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Best 5 things to do in Juneau

If you arrive by ferry to Juneau, you have a fantastic view of the Mendenhall Glacier. The ferry from Sitka to Juneau took about 12 hours and was by far the most beautiful ferry ride I have ever taken. By approaching the capital of Alaska bit by bit, you have enough time to admire the surrounding fascinating landscape. Current ferry schedules can be viewed or booked here at Alaska State Ferry.

Juneau has only about 32,000 inhabitants and is therefore much smaller than Anchorage. Nevertheless, Juneau is the capital of the state of Alaska. With its many mines, the city was originally a mining town. Since the Second World War, however, the mines have been closed and, apart from tourism, the public service is the city’s most important employer. The city’s administration grew more and more with the construction of the Trans-Atlantic Pipeline, which was completed in 1977. The completion of the pipeline, which transports the precious oil from the Arctic to the Pacific coast, cost 8 billion USD, which is many times the price of Alaska (see also Sitka – what to do in the south of Alaska).

As in Sitka, most roads in Juneau end in dead ends. It is therefore not possible to leave Juneau via the road network. This makes it the only capital of a US state that can only be reached via the harbour or airport. After this short introduction, we now come to the top 5 sights that should not be missed during a visit.

Hike the West Glacier Trail

An absolute highlight is a hike to Mendenhall Glacier. Very well signposted, the trail starts at the end of Skaters Cabin Rd at Mendenhall Lake. There is not much to write about this, because the view on and above the glacier is simply breathtaking and it is a beautiful hike. If you want to experience a glacier up close, there is no way around this hike.

Nice views along the hike from the Mendenhall Glacier
The starting point of the hike at the Mendenhall Lake
Your shoes may get wet
It's a great feeling being so close to the Glacier

Whale Watching Tour

Juneau is great for whale watching because of its glacier. Namely, the glacier’s production of nutrient-rich water makes it a perfect feeding ground for humpback whales and orcas. There are few areas better suited for a whale watching tour than Juneau. For me it was an amazing experience and I spotted not only a few whales I also catched this stunning jump on a video.

Take a day out on the boat to go fishing

The narrow passages along Juneau are great for saltwater fishing. Anglers from all over the world come to Alaska and the fishing centres on salmon and halibut. Halibut weighing 200kg are sometimes pulled from the water here. In Juneau, there are many operators who offer fishing tours for tourists. I was lucky here, as friends had a boat on site and so we were able to fish in beautiful weather.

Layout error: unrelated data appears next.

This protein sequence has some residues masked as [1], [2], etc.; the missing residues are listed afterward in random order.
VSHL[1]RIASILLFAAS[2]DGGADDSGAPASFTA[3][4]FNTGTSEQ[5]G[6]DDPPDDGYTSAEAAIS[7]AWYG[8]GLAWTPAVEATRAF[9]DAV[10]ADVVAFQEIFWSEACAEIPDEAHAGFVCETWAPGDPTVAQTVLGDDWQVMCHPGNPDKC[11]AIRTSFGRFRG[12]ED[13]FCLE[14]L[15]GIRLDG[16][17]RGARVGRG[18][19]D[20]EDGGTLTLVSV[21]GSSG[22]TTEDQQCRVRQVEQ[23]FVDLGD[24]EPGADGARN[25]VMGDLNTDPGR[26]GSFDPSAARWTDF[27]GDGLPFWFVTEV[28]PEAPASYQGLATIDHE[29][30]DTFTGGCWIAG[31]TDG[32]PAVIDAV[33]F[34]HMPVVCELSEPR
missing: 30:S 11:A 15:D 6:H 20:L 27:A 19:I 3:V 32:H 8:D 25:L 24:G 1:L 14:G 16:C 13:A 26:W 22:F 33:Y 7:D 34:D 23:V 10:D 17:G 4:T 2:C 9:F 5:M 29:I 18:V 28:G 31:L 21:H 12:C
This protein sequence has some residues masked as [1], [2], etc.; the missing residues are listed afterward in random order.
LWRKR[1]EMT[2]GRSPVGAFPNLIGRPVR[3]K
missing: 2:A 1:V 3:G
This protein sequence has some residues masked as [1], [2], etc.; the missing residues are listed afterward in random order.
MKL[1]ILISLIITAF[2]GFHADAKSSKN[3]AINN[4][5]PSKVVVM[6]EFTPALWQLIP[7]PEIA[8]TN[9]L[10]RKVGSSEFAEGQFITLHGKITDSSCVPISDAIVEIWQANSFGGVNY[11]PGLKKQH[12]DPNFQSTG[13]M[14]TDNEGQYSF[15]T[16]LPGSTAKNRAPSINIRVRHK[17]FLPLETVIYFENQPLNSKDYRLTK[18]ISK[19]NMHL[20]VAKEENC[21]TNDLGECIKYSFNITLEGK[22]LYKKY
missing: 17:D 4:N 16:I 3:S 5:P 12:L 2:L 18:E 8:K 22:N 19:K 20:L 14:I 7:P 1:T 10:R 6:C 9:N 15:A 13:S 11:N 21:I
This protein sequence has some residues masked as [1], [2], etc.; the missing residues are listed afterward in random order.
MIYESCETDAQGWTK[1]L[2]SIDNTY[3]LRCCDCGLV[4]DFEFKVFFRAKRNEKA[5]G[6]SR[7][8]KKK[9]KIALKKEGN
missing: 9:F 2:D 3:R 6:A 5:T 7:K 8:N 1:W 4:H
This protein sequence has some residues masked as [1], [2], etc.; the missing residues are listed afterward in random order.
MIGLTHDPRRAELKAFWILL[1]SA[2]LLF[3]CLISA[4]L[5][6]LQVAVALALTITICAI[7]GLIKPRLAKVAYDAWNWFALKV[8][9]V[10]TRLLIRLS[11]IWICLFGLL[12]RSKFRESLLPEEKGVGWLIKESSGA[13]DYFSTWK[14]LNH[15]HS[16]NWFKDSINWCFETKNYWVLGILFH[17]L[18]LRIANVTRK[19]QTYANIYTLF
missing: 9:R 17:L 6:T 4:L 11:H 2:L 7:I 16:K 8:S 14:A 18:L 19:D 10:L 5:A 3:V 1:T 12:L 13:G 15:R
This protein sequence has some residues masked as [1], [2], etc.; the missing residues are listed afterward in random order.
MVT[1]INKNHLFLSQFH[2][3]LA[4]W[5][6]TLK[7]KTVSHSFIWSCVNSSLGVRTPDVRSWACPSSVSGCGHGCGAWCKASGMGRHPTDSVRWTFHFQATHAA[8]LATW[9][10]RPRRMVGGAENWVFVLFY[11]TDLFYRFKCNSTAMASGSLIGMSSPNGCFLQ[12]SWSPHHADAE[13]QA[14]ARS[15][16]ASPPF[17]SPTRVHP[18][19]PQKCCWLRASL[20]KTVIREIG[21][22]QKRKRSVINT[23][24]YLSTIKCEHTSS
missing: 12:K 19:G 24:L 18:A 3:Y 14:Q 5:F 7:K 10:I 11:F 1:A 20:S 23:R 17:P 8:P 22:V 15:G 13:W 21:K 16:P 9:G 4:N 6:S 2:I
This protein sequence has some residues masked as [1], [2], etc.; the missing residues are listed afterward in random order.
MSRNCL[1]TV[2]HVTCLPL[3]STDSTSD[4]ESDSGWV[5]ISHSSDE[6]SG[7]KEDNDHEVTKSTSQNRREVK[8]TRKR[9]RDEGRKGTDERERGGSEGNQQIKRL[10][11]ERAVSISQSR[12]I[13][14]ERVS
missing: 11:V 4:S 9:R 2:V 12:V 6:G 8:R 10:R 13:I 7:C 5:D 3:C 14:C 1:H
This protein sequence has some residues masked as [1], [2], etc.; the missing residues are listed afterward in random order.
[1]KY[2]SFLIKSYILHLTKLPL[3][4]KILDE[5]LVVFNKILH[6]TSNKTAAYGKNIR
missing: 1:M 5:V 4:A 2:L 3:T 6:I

We went fishing on this boat
good luck...
the first halibut catch of the day. Good for him he was too small and we released him back into the water
It is important to wear your lifejacket

Stroll through the city

Although it often rains in Juneau, the city centre has great old buildings and an incredibly exciting and short hiking trail, the Flume Trail. Here you can pick up the feeling of the mining boom of the 1880s on a beautiful hiking trail. The Flume carried water for about 20 miles and was used until 1885. Gold miners extracted up to 20 million USD in gold from here. The walk takes only 30 minutes and is perfectly combined with the city centre.

View from the city to the other side
A few nice trails to do with the starting point from the city centre
The trails around Juneau are just so beautiful and most are well maintained

Dinner at Deckhand Dave’s Fish Tacos

You can round off a successful day with dinner in the beer garden at Deckhand Dave’s Fish Tacos. Here you can get fresh fish and fresh tacos, mainly salmon and halibut. And of course absolutely delicious!

Looks cloudy? That is actually beautiful weather for Juneau haha
Here they have really nice fish to eat
...and very nice drinks! Like the German Kölsch from a local Alaskan Brewery

Let’s finish with a short anecdote. After the landlady prepared the first drinks at the bar, she noticed my accent and when she found out that I was from Germany, she pointed directly to the Kölsch. Since Kölsch is produced exclusively in my neighbouring city of Cologne, I was able to tell her a little about the history of Kölsch. And all the shop talk was rewarded with a free pint on the house. And I have to say, the Kölsch was indeed incredibly close to the original variety. I wouldn’t have thought so, thumbs up Alaskan Brewing Co!

In a few days I will continue with my last post about Alaska and my time in Seward and the beautiful hiking trails.

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